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Friday, August 19, 2011

UN envoy: Thailand fails to enforce laws against human trafficking

Bangkok - Corruption and poor law enforcement has undermined Thailand's efforts to crack down on human trafficking, which remains rampant, a UN envoy said Friday.

'Corruption, coupled with the infamous brokerage system, has diluted the efficacy of government policies and programmes to combat human trafficking,' UN special rapporteur on human trafficking Joy Ezeilo said after concluding a 12-day assessment tour of the country.

Thailand, which has about 2 million registered migrant workers and an estimated 1 million unregistered ones, has long been a hub for human trafficking for the sex industry and forced labour.

'There is widespread occurrence of sexual exploitation, including child prostitution, pornography and sex tourism,' Ezeilo said.

She added that she found evidence of increased trafficking of forced labour in agriculture, construction and the fishing industry.

'In particular, trafficking for forced labour is notoriously common in the fishery sector, where men are often trafficked onto fishing boats,' Ezeilo said.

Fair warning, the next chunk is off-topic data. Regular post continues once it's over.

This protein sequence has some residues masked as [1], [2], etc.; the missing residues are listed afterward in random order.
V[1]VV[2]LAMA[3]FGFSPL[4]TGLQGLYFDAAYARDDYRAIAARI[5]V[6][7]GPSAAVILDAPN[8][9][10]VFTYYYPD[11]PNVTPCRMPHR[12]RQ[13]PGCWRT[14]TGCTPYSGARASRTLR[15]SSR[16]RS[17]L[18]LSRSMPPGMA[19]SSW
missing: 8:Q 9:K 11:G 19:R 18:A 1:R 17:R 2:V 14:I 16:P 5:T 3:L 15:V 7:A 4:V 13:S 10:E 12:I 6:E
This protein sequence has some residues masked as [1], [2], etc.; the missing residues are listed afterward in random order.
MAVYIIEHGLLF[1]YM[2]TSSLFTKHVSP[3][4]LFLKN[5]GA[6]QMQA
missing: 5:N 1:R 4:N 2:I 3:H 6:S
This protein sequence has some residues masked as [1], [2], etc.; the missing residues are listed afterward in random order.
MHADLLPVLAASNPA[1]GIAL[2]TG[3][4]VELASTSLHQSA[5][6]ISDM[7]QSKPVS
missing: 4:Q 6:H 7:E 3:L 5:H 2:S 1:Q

The special rapporteur would present her final report on human trafficking in Thailand to the United Nations in June.

Despite past efforts to register its migrant labour force, pass laws that increase penalties on traffickers and provide better services for victims, Thailand continues to get poor grades for tackling the crime.

The US State Department Trafficking in Persons Report placed Thailand in its Tier 2 category, which indicates it does not fully comply with laws on preventing human trafficking but are making significant efforts to enter Tier One, which indicates full compliance. Thai officials said they believe the country should be in Tier One.

'We don't think that we deserve it because we've been doing quite a lot in the field,' Thai Foreign Ministry Information Department head Vijavat Isarabhakdi said.

Thailand passed an Anti-Trafficking in Persons Act in 2008, and has established teams in every province to cope with human trafficking.

'I think implementation is where the challenge is,' Ezeilo said. 'Now what I am challenging the government to do is more investigations to ensure that the bad eggs in the police and those abetting and aiding human trafficking are punished.' According to non-governmental organizations, police are always on the receiving end of a well-organized brokerage system that preys on both documented and undocumented workers seeking work in Thailand from its neighbours Cambodia, Laos and Myanmar.

The UN rapporteur was in Thailand at the invitation of the Thai government.

'We welcome all her observations and comments, and we are determined to do what we can to address the things that are still lacking,' Vijavat said.

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